Weak business trends owing to the lockdown and a volatile equity market impacted the performance of life insurance companies in the latest March quarter. Premium figures for April suggest the weakness has continued with the lockdown.

The pandemic outbreak has thrown up multiple risks for life insurance companies — fall in premium growth, particularly in the unit-linked business, weak equity market impacting solvency margin, adverse mortality experience, drop in persistency and rise in credit risk.

However, for some of the leading listed private life insurance companies, a balanced product portfolio, diversified distribution mix, thrust on protection business, strong digital capabilities and conservative investment approach should help mitigate these risks. Nonetheless, March quarter results suggest near-term pain, though the long-term prospects remain healthy.

Three-fold impact of Covid

Broadly, the potential impact of Covid on life insurance companies is three-fold. One evident fallout is the hit on premium collections. In March and April, new business premium for all life insurers fell 32 per cent year-on-year (YoY).

The second is the market-related risk pertaining to a sharp fall in equity prices, decline in interest rates and rise in credit risk. An erosion in equity investments immediately impacts unit linked insurance policies (ULIPs), where the market risk is borne by the policyholder. In participating policies (where 90 per cent of the insurer’s profits is shared with the policyholder), too, the risk is largely passed on to the customer.

In the case of non-par policies that offer guaranteed returns, insurance companies have to manage reinvestment risk and ALM (asset liability management) mismatches. There could also be a rise in credit risk owing to an increase in corporate stress. Overall, market risks can impact insurance companies’ solvency ratio and embedded value.

The third risk relates to adverse mortality risk owing to the pandemic.

For the three listed private life insurance companies — HDFC Life, ICICI Pru Life and SBI Life — while many of these factors had a bearing on their performance, inherent risk mitigators in the business have lent comfort.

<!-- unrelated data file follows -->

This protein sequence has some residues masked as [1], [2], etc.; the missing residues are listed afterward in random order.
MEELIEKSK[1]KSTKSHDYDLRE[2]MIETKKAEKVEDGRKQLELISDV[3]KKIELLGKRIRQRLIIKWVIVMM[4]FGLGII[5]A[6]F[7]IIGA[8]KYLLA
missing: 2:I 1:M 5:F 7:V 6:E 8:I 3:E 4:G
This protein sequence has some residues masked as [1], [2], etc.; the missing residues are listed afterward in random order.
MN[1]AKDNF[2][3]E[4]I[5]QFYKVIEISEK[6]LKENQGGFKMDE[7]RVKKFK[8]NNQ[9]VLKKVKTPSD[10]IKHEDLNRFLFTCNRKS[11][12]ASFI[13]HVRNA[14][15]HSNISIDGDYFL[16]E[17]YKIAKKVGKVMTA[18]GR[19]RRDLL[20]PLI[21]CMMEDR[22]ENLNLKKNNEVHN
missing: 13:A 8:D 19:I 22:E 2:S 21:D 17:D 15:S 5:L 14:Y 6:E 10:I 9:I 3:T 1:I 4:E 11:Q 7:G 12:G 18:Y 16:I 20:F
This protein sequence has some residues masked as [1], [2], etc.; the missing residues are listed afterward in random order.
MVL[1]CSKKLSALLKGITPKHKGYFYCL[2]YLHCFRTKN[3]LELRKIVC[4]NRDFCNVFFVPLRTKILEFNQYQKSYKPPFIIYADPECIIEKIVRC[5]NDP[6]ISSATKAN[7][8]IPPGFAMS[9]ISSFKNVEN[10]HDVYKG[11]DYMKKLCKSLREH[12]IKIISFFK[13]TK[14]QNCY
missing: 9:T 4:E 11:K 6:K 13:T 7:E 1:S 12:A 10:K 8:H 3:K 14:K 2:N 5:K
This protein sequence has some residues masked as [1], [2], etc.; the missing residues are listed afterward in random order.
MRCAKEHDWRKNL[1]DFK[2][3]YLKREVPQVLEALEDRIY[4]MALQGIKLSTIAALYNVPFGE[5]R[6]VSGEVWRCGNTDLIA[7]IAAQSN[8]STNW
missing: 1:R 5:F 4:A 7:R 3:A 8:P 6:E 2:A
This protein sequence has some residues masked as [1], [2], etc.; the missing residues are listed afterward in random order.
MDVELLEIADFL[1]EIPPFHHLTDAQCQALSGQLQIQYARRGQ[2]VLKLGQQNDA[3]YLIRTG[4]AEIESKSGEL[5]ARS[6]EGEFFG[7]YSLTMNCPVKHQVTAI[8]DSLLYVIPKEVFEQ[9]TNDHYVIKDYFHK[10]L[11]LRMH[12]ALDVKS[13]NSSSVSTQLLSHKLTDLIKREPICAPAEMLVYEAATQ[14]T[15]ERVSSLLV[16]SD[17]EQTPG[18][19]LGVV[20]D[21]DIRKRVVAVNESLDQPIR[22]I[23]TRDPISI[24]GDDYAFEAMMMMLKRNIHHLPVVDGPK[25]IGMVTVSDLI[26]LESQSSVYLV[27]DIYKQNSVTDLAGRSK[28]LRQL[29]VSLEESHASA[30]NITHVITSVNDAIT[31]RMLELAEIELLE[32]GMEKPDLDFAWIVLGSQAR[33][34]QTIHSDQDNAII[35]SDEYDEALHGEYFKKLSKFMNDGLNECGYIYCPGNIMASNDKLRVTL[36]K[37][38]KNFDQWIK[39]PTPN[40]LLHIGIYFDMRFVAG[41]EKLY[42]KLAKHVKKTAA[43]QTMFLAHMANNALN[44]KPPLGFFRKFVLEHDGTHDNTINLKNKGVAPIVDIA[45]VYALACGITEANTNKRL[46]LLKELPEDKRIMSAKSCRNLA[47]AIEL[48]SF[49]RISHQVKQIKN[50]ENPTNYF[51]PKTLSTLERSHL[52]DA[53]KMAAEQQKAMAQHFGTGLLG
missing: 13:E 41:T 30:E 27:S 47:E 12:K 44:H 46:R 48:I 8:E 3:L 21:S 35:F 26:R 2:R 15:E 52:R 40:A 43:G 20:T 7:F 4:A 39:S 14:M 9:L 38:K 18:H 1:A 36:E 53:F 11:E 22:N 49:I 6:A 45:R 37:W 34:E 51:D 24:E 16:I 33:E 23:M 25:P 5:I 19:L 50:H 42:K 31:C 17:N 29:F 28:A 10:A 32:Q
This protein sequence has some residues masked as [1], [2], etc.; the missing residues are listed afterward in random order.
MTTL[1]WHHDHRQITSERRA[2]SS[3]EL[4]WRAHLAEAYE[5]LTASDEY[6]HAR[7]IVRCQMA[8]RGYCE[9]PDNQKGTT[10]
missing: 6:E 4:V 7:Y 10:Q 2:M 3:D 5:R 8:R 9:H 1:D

HDFC Life: Strong focus on protection, lower share of ULIPs

For HDFC Life, individual APE (annualised equivalent premium) fell about 5 per cent YoY in the March quarter, led by a steep fall in its ULIP business, though the protection business continued to deliver strong growth. The company’s profit after tax fell about 14 per cent YoY, owing to sluggishness in overall business and sharp increase in provisions for diminution in value of investments (₹375 crore in policyholder’s account and ₹179 crore in shareholder’s account).

The company has also provided about ₹41 crore as additional death claim provision on account of Covid. Also, its solvency ratio fell to 1.84 as of March 2020, from 1.94 as of February 2020, owing to a 10 per cent negative impact on account of the equity market fall and 2 per cent adverse impact of a write-off of YES Bank AT1 bonds. Solvency ratio is the size of an insurance company’s capital in relation to the risk it takes — assets minus liabilities.

However, HDFC Life’s credit risk is mitigated by the fact that more than 96 per cent of the debt investments are in government and AAA-rated corporate bonds. The company’s assets under management (AUM) grew a meagre 1 per cent in FY20, as market movements had a ₹14,500-crore negative impact.

Its diversified product and distribution mix, and strong value of new business (VNB) margins, lend comfort in volatile times. For life insurance companies, market volatility has a second order impact on business, as investors turn cautious towards ULIPs.

For HDFC Life, the lower share of the ULIP business (28 per cent of individual APE in FY20, against 55 per cent in FY19) and continued focus on protection bode well, as demand for protection products is likely to rise post Covid. The life insurer’s increase in share of business from direct channels is also a key positive. HDFC Life also sports a strong VNB margin — 25.9 per cent in FY20, against 24.6 per cent in FY19.